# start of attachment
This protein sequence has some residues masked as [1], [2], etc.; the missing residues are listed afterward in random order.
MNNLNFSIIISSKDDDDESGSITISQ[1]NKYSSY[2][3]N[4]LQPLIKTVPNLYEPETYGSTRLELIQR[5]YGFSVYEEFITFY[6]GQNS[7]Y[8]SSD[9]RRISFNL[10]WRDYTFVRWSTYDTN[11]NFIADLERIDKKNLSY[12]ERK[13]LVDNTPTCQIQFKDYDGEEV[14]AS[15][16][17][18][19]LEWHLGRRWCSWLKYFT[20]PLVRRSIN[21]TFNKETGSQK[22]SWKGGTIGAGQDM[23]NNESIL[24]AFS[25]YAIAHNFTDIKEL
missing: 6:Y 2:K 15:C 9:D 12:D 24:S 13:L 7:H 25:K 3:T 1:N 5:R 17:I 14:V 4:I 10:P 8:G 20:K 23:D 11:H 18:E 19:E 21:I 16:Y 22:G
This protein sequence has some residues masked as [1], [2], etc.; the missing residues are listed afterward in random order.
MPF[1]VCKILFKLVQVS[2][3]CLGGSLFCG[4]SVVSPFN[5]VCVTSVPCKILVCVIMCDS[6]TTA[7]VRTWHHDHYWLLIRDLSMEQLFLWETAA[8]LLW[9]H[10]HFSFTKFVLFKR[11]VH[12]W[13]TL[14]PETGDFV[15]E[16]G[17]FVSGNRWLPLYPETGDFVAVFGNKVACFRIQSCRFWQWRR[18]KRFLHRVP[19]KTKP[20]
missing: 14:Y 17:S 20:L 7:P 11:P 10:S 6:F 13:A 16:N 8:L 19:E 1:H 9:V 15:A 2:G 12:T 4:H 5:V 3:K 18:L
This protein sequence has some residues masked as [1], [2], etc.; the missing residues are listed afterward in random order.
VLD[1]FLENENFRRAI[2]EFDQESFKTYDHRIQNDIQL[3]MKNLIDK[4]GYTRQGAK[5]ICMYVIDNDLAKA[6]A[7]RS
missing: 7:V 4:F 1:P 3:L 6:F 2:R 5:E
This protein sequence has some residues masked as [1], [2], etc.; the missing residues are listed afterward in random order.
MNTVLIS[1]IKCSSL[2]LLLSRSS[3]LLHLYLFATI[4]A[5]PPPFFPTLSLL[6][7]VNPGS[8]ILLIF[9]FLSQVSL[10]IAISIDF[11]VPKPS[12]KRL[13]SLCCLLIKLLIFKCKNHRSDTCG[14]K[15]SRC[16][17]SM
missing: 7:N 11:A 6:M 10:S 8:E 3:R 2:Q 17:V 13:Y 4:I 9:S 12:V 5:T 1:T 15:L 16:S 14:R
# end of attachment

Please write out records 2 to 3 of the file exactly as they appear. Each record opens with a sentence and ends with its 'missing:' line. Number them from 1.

This protein sequence has some residues masked as [1], [2], etc.; the missing residues are listed afterward in random order.
MPF[1]VCKILFKLVQVS[2][3]CLGGSLFCG[4]SVVSPFN[5]VCVTSVPCKILVCVIMCDS[6]TTA[7]VRTWHHDHYWLLIRDLSMEQLFLWETAA[8]LLW[9]H[10]HFSFTKFVLFKR[11]VH[12]W[13]TL[14]PETGDFV[15]E[16]G[17]FVSGNRWLPLYPETGDFVAVFGNKVACFRIQSCRFWQWRR[18]KRFLHRVP[19]KTKP[20]
missing: 14:Y 17:S 20:L 7:P 11:P 10:S 6:F 13:A 16:N 8:L 19:E 1:H 9:V 15:A 2:G 12:T 4:H 5:V 3:K 18:L
This protein sequence has some residues masked as [1], [2], etc.; the missing residues are listed afterward in random order.
VLD[1]FLENENFRRAI[2]EFDQESFKTYDHRIQNDIQL[3]MKNLIDK[4]GYTRQGAK[5]ICMYVIDNDLAKA[6]A[7]RS
missing: 7:V 4:F 1:P 3:L 6:F 2:R 5:E